Taking A Look At Dumbbell Holding Positions For Split Squats and Walking Lunges

I was recently reading the article titled “Does the dumbbell-carrying position change the muscle activity in split squats and walking lunges?” that was published in the Strength and Conditioning journal in November 2015 and thought I would discuss and highlight some of the key take home messages taken from the article.

Typically in the strength and conditioning and rehab environment many professionals will look to prescribe split squats or walking lunges in order to train both sides of the lower limb.  These are great exercises because it allows one to focus on building strength, mobility and motor control in a split stance position in contrast to a squat where we are loading both sides of the body with a parallel foot stance.  From a functional stand point, it is important to address squats, lunges and single leg work because these are movements that we perform on a daily basis.  Therefore lunges and split squats will often be a big part of our programs at Principle Four Osteopathy, be it as part of our prehab, performance or rehab focus.

Key Messages From The Article

  • Split squats and lunges are exercises that require one to control their body in the frontal plane and therefore those muscles that help to stabilise the pelvis in the frontal plane i.e. gluteus medius will working. Vastus medialis and lateralis are also two muscles that wor to help stabilise the knee in the frontal plane.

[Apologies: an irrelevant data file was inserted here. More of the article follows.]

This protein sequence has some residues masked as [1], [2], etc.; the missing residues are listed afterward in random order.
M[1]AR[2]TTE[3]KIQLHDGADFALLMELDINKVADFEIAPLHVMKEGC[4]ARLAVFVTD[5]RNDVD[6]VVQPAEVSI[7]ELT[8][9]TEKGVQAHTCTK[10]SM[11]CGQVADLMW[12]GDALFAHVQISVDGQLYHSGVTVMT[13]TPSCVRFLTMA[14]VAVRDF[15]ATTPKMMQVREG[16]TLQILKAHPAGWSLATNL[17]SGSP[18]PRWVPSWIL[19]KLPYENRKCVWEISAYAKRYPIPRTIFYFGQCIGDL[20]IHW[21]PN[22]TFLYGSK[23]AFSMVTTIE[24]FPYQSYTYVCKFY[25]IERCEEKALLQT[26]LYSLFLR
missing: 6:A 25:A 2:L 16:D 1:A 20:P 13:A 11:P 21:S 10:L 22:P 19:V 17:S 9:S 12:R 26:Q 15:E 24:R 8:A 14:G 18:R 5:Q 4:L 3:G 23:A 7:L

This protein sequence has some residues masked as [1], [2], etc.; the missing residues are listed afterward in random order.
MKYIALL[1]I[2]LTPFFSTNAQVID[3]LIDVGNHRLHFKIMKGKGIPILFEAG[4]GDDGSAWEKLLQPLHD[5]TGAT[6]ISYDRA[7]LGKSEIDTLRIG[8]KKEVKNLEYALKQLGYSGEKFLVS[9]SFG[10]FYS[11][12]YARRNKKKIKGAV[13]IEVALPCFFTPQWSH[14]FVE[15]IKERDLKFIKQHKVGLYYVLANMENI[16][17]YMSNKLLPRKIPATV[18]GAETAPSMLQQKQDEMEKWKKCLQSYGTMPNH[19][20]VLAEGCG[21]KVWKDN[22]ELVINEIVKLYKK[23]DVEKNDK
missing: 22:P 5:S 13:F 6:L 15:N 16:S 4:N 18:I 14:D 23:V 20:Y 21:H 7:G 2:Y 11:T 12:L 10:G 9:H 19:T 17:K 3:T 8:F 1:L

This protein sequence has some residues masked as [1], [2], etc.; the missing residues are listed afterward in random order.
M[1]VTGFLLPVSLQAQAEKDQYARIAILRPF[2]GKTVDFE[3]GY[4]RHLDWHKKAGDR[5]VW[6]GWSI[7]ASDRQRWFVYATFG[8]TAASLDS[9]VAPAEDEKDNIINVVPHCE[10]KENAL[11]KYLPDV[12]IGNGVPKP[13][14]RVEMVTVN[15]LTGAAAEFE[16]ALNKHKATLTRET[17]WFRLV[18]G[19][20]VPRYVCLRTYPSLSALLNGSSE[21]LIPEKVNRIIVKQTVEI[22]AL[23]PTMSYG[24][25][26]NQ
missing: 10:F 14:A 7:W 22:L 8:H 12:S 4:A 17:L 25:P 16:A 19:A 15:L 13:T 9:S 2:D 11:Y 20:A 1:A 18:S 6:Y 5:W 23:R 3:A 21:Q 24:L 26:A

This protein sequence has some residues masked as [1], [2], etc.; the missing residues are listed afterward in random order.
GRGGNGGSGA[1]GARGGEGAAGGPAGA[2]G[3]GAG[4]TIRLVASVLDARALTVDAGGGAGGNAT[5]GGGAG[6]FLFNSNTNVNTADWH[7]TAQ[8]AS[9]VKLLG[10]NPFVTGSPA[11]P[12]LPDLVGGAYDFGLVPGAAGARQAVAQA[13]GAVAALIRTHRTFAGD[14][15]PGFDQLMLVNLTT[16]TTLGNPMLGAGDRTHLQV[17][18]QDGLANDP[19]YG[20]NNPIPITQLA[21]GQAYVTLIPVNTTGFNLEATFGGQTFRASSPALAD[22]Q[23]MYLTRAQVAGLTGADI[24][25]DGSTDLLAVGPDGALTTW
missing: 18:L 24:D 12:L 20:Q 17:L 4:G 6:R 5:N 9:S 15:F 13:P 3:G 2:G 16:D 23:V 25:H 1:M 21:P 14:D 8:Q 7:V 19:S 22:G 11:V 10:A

• One may look to select different squat and split stance leg exercises to focus on strengthening specific muscles of the lower limb as per the individuals needs.
  • There has been limited research looking at the effect of dumbbell carrying position when performing lunges and split squats.
  • Dumbbell carrying positions utilised in the study include ipsilateral and contralateral holds for split squats.
  • Results from the study showed that non weight trained participants will perform walking lunges with less knee flexion than during split squats.  Suggesting that split squats should be performed before walking lunges to ensure a greater range of motion is trained.
  • Results showed that contralateral walking lunges produce greater glute medius and vastus lateralis activities compared to ipsilateral walking lunges and both types of split squats.

This blog post was written by osteopath Heath Williams of Principle Four Osteopathy.  Principle Four Osteopathy is one of Melbourne City CBD and Docklands leading osteopathy clinics.  Find out more by checking us out at www.principlefourosteopathy.com.